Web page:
On a personal level, not knowing for me and many other women means waking up to a catastrophic bleed, a struggle to find the heartbeat, either finding out that your baby has died inside you and inducing birth to a silent, stillborn baby. Or being rushed for a crash caesarean section, losing pints of blood. Often these babies are the culmination of years of fertility treatments and IVF. It’s not being able to hold your baby, visiting in special care and seeing his eyes open just one time. Being told that his organs are shutting down due being starved of blood too long while he bled out when your Vasa Praevia ruptured. It’s an ambulance ride to a bigger hospital the day after major abdominal surgery. It’s being told that his brain has probably suffered untold amounts of damage because of the seizures he’s been having. Undiagnosed Vasa Praevia is being taken aside by the doctors and told that there is nothing that they can do to save your son. Bringing in your family to meet him, knowing that no one will get to watch him grow up. Undiagnosed Vasa Praevia is the first time you hold your son being when they take him off life support to allow him to die in your arms. It’s spending time getting to know him up close but all the while his body temperature is dropping because he’s no longer alive. It’s arranging his funeral and buying a little white coffin, all while recovering from a major operation and massive anaemia. Sitting in the registry office surrounded by crying babies to register his birth and death. Years and years and years of grief, counselling, and PTSD. Being terrified to get pregnant again if you even CAN get pregnant again, and feeling incomprehensible amounts of anxiety for the whole 40 weeks. Undiagnosed Vasa Praevia is reliving every moment of his birth and death over and over and over and over. It’s bursting into tears when you hear his funeral song at a wedding and having a breakdown in the shower even though it was 5, 10, 15+ years ago. Undiagnosed Vasa Praevia is me, here, now. Crying my eyes out, sitting at my keyboard, pouring myself into a Facebook post and petition in the desperate hope that someone somewhere will LISTEN and put practices in place so that these babies don’t have to keep dying.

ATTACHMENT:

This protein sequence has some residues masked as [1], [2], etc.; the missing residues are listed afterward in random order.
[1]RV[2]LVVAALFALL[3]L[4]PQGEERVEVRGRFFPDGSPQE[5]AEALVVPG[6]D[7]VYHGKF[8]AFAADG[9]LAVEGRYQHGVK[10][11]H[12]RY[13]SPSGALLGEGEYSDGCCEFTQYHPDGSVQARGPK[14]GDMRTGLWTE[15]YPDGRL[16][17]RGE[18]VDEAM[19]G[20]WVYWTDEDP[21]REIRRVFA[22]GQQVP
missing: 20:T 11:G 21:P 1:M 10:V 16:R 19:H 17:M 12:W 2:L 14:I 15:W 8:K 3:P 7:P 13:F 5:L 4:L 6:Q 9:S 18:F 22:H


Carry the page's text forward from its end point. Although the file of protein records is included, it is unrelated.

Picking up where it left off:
No, there is no question. Knowing is always better than not knowing.
So, would YOU want the test…?
- At a scan appointment you’re already attending,
- It’s not invasive or risky to your pregnancy,
- The technique is known to sonographers and already taught during training,
- Using ultrasound equipment that is already there and used frequently for other tests,
- Will save upwards of 150 babies Every. Single. Year.
It is literally life or death
Would you want the test? Have you been affected by Vasa Praevia? How does that impact you?
Consider signing my petition for the RCOG and NSC in the UK.